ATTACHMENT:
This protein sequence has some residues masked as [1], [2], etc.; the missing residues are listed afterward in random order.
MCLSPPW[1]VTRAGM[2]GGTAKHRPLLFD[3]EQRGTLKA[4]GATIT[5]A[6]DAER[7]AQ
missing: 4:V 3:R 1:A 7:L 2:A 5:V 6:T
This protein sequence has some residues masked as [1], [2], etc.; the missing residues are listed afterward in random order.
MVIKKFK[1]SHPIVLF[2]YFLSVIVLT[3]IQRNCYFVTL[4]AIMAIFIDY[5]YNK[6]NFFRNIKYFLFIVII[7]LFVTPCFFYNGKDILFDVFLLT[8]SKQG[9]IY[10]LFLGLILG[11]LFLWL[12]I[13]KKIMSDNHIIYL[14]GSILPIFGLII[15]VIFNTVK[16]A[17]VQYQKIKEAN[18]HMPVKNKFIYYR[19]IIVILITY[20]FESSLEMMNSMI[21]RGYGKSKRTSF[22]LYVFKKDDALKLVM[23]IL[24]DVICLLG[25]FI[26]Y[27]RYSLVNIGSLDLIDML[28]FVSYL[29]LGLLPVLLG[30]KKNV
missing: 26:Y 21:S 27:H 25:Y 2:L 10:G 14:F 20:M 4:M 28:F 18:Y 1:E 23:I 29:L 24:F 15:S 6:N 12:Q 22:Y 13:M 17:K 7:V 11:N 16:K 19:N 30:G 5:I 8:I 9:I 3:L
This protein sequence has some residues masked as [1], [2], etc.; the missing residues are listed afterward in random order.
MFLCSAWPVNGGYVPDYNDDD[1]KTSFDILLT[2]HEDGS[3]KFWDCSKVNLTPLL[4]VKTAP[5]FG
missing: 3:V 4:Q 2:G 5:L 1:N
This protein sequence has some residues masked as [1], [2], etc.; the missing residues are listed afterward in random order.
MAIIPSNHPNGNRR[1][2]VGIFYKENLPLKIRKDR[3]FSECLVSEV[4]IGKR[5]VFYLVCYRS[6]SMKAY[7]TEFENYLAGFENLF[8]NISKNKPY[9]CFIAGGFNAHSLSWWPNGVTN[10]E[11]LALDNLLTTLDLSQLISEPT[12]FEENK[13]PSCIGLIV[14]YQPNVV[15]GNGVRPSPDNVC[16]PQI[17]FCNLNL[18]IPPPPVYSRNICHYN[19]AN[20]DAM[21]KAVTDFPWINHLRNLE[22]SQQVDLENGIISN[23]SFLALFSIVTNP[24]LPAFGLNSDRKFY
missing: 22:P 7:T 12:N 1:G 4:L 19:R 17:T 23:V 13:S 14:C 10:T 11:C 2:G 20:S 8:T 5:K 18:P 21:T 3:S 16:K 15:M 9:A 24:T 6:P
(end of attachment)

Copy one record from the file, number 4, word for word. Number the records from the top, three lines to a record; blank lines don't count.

This protein sequence has some residues masked as [1], [2], etc.; the missing residues are listed afterward in random order.
MAIIPSNHPNGNRR[1][2]VGIFYKENLPLKIRKDR[3]FSECLVSEV[4]IGKR[5]VFYLVCYRS[6]SMKAY[7]TEFENYLAGFENLF[8]NISKNKPY[9]CFIAGGFNAHSLSWWPNGVTN[10]E[11]LALDNLLTTLDLSQLISEPT[12]FEENK[13]PSCIGLIV[14]YQPNVV[15]GNGVRPSPDNVC[16]PQI[17]FCNLNL[18]IPPPPVYSRNICHYN[19]AN[20]DAM[21]KAVTDFPWINHLRNLE[22]SQQVDLENGIISN[23]SFLALFSIVTNP[24]LPAFGLNSDRKFY
missing: 22:P 7:T 12:N 1:G 4:L 19:R 17:T 23:V 13:S 14:C 10:T 11:C 2:G 20:S 8:T 5:K 18:P 21:T 3:S 16:K 15:M 9:A 24:T 6:P